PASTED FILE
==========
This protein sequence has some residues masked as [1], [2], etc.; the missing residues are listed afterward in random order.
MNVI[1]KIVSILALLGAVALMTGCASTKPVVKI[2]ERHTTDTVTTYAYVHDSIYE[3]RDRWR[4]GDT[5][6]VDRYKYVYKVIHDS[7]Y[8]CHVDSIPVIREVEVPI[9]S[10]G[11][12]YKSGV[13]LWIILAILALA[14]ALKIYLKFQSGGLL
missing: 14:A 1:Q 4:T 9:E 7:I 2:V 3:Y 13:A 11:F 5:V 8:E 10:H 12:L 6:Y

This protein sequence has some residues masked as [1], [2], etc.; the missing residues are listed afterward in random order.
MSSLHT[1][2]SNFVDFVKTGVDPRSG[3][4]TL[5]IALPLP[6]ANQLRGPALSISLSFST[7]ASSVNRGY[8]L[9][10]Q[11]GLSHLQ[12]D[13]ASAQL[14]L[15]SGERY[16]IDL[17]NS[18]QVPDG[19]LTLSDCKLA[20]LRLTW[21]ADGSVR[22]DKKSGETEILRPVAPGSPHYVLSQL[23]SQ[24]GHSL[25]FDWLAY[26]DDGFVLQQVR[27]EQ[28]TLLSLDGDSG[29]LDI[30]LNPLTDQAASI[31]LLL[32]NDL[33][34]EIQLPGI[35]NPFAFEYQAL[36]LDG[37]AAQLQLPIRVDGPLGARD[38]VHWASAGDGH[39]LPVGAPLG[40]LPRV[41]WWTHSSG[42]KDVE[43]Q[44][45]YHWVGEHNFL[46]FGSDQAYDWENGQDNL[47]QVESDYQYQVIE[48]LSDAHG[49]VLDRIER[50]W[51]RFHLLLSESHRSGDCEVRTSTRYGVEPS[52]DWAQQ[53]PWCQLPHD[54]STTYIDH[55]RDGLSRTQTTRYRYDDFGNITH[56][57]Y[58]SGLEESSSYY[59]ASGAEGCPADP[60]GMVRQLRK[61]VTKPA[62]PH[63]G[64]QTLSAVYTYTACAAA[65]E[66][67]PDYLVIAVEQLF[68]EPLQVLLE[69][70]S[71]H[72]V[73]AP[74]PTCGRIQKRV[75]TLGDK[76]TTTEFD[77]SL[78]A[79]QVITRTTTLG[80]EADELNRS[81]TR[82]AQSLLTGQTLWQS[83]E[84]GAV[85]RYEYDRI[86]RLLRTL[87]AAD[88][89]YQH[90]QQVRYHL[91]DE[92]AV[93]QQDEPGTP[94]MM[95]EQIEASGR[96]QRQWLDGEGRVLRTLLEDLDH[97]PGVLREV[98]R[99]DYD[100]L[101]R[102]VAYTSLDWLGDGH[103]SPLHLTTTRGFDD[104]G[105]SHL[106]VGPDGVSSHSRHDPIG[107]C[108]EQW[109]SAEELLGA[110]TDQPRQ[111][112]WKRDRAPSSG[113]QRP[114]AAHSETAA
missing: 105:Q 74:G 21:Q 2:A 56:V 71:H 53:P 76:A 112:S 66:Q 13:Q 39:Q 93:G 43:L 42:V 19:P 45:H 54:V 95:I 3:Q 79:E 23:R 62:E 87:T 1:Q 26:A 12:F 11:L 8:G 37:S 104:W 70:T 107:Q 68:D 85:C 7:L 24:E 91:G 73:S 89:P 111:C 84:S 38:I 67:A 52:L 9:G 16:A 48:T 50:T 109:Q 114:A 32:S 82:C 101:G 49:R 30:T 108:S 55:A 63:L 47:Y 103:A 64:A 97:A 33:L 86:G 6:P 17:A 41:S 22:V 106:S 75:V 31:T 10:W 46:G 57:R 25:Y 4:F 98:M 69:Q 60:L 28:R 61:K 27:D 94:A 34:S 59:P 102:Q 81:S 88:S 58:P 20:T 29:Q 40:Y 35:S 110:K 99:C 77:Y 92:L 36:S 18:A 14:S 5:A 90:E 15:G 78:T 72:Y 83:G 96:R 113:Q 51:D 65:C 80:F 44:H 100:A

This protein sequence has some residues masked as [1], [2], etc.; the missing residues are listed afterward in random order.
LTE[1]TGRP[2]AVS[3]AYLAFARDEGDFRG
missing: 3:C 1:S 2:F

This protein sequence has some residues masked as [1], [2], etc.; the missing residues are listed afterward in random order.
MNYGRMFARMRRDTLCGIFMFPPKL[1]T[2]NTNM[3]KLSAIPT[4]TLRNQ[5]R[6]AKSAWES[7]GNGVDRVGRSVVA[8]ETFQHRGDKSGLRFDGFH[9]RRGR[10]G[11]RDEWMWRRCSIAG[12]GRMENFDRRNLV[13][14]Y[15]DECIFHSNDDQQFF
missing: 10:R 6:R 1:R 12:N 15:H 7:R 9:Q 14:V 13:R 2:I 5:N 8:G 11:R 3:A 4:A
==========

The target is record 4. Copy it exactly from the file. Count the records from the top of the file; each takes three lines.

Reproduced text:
This protein sequence has some residues masked as [1], [2], etc.; the missing residues are listed afterward in random order.
MNYGRMFARMRRDTLCGIFMFPPKL[1]T[2]NTNM[3]KLSAIPT[4]TLRNQ[5]R[6]AKSAWES[7]GNGVDRVGRSVVA[8]ETFQHRGDKSGLRFDGFH[9]RRGR[10]G[11]RDEWMWRRCSIAG[12]GRMENFDRRNLV[13][14]Y[15]DECIFHSNDDQQFF
missing: 10:R 6:R 1:R 12:N 15:H 7:R 9:Q 14:V 13:R 2:I 5:N 8:G 11:R 3:A 4:A